[EAS]Bimmers in Bagalore

pjk pjk at design.eng.yale.edu
Wed Mar 21 21:29:37 EST 2001

Subject:   Bimmers in Bagalore

This rather charmed me, made me think of my teenage years, when I
arrived in the US in 1955 from Austria--my high school classmates
asked me about kangaroos--and similarly learned colloquial English
from television. The usefully stylized Charlie Chan, Hopalong
Cassidy and Lone Ranger episodes I consumed were 'mythical
elsewheres'. 'Friends' and 'Ally McBeal' are, I guess, meant to be
the culture and vocabulary of the US, now consumed in India by
e-workers of US companies.   --PJK

(from NewsScan Daily,  21 March 2001)

India is expected to generate 800,000 new technology-related jobs
by 2008,  bringing in $17 billion in revenue from the labor of
software developers,  transcribers, accountants, and support people
providing outsourcing  services to companies in the U.S. and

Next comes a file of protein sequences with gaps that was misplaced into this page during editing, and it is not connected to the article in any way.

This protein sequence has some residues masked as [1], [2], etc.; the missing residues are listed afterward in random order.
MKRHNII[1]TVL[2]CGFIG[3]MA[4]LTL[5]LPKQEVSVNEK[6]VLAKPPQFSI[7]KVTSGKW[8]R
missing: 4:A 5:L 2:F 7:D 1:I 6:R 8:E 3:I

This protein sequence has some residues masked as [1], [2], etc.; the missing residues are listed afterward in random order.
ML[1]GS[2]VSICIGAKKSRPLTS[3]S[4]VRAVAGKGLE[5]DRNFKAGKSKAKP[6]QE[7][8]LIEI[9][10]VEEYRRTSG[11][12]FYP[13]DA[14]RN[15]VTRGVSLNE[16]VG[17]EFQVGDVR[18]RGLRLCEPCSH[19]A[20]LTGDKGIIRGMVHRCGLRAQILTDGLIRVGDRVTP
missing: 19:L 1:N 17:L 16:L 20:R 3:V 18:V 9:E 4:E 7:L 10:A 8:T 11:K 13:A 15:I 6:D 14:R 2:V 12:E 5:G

elsewhere. Cities such as Bangalore  have large numbers of
English-speaking, well-educated, and highly skilled  workers ...
but are they able to interact with Americans so well that, for 
example, they possibly can convince American callers that they are
ordinary  fellow-Americans? The answer: practice, practice,
practice ... and a lot of  time spent watch U.S. television shows.
Call-center employee C.R. Suman  explained: "We watch a lot of
'Friends' and "Ally McBeal' to learn the  right phrases. When
people talk about their Bimmer, you have to know they  mean a BMW."
And her friend Nishara Anthony added: "Or when they say 'No  way,
JosÈ,' there is no JosÈ." (New York Times 21 Mar 2001)

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